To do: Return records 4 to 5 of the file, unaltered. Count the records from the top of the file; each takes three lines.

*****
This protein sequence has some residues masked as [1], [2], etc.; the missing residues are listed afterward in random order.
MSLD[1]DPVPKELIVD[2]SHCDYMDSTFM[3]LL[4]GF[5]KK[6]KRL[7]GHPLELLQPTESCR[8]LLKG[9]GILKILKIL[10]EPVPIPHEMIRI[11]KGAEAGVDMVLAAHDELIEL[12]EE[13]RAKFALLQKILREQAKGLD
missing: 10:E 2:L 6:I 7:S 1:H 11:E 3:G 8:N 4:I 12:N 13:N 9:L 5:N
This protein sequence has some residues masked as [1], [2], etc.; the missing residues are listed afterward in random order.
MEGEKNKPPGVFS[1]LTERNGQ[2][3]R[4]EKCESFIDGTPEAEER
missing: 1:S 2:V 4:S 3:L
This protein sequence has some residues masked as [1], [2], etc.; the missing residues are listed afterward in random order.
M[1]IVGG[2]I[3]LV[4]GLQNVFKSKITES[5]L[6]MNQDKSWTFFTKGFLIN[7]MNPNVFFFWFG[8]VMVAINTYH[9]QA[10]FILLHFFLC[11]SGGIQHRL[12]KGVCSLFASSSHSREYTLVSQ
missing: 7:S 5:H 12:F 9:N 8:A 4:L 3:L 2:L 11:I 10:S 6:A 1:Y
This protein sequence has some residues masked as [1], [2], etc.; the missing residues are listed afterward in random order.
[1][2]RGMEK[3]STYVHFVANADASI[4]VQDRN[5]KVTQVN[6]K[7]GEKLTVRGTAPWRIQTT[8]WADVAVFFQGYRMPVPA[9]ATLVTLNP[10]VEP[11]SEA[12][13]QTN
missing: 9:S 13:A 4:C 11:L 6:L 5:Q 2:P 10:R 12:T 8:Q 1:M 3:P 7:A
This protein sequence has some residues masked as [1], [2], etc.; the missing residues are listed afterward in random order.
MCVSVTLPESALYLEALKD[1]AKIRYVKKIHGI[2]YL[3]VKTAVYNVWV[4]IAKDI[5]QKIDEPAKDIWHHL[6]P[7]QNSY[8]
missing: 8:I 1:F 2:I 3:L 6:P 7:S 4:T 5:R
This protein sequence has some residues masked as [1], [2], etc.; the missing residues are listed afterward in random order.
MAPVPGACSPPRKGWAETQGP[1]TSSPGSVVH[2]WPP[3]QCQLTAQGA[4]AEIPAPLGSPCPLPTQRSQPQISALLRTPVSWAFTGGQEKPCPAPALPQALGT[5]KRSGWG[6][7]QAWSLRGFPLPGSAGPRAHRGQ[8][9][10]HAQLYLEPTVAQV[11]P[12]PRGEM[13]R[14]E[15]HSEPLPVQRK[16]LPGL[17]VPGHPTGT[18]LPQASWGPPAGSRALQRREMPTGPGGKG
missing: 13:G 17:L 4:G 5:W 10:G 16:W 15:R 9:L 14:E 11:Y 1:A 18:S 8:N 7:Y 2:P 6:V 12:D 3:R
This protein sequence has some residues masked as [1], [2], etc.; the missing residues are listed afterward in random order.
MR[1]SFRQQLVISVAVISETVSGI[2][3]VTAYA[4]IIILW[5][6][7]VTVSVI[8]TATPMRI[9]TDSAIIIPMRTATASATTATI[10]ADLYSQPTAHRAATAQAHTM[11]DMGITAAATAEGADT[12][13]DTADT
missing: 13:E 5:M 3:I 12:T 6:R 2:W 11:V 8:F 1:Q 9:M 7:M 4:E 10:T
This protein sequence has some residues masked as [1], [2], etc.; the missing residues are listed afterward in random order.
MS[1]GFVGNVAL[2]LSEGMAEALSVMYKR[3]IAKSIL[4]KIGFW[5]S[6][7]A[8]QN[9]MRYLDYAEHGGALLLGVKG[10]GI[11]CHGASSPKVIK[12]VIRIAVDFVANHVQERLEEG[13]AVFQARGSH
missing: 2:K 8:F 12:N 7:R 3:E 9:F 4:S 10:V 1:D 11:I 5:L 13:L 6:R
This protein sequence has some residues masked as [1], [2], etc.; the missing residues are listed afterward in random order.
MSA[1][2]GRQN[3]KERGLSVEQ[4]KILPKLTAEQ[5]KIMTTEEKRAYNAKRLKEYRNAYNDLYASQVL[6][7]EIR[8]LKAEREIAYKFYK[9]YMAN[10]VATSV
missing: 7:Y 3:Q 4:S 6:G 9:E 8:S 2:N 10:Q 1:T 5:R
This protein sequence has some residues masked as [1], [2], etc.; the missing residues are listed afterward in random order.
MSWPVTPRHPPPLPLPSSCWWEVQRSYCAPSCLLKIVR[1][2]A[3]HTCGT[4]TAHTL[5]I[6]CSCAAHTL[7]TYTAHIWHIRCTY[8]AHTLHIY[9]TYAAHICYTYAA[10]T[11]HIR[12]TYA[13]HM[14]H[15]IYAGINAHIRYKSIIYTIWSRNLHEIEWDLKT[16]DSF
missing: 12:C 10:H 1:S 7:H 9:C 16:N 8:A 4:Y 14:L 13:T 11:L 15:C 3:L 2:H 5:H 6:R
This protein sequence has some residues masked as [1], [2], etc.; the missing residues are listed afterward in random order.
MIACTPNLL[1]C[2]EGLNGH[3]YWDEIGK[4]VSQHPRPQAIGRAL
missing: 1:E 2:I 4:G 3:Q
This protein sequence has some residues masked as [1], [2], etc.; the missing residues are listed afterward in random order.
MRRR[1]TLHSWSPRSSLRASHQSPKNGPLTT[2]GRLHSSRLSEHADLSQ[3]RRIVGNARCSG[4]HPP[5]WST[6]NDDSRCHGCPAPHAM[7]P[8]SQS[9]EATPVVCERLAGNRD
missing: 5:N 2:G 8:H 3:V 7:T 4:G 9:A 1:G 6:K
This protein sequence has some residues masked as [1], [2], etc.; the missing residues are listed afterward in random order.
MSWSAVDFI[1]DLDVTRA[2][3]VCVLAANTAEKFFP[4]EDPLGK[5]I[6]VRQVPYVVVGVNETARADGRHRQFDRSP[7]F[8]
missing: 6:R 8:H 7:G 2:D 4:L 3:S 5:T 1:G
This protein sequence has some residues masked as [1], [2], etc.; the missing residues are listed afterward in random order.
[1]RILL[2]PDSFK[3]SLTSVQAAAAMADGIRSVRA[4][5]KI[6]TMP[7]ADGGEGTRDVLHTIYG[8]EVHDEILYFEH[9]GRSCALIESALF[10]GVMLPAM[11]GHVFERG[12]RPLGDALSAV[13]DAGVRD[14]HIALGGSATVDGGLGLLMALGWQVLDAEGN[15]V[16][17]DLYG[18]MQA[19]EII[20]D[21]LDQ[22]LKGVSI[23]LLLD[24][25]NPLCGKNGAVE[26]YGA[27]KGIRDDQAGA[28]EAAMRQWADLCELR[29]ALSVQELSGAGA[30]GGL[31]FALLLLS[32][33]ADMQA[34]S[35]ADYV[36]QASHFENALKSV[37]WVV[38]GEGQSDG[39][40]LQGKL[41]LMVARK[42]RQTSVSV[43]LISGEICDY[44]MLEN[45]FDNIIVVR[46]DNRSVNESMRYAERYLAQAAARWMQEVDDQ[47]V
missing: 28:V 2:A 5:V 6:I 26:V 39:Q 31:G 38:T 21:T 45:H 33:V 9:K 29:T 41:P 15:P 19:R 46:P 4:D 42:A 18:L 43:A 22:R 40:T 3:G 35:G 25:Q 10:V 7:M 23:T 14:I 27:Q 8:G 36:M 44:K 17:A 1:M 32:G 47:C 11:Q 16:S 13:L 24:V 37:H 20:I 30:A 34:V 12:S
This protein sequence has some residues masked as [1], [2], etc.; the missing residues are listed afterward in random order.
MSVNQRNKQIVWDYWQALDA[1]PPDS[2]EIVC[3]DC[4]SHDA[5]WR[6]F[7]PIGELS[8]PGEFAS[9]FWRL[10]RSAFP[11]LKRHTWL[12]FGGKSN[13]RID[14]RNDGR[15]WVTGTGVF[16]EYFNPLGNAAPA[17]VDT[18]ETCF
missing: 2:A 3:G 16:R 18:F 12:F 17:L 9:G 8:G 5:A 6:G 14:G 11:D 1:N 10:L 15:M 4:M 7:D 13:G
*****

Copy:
This protein sequence has some residues masked as [1], [2], etc.; the missing residues are listed afterward in random order.
[1][2]RGMEK[3]STYVHFVANADASI[4]VQDRN[5]KVTQVN[6]K[7]GEKLTVRGTAPWRIQTT[8]WADVAVFFQGYRMPVPA[9]ATLVTLNP[10]VEP[11]SEA[12][13]QTN
missing: 9:S 13:A 4:C 11:L 6:L 5:Q 2:P 10:R 12:T 8:Q 1:M 3:P 7:A
This protein sequence has some residues masked as [1], [2], etc.; the missing residues are listed afterward in random order.
MCVSVTLPESALYLEALKD[1]AKIRYVKKIHGI[2]YL[3]VKTAVYNVWV[4]IAKDI[5]QKIDEPAKDIWHHL[6]P[7]QNSY[8]
missing: 8:I 1:F 2:I 3:L 6:P 7:S 4:T 5:R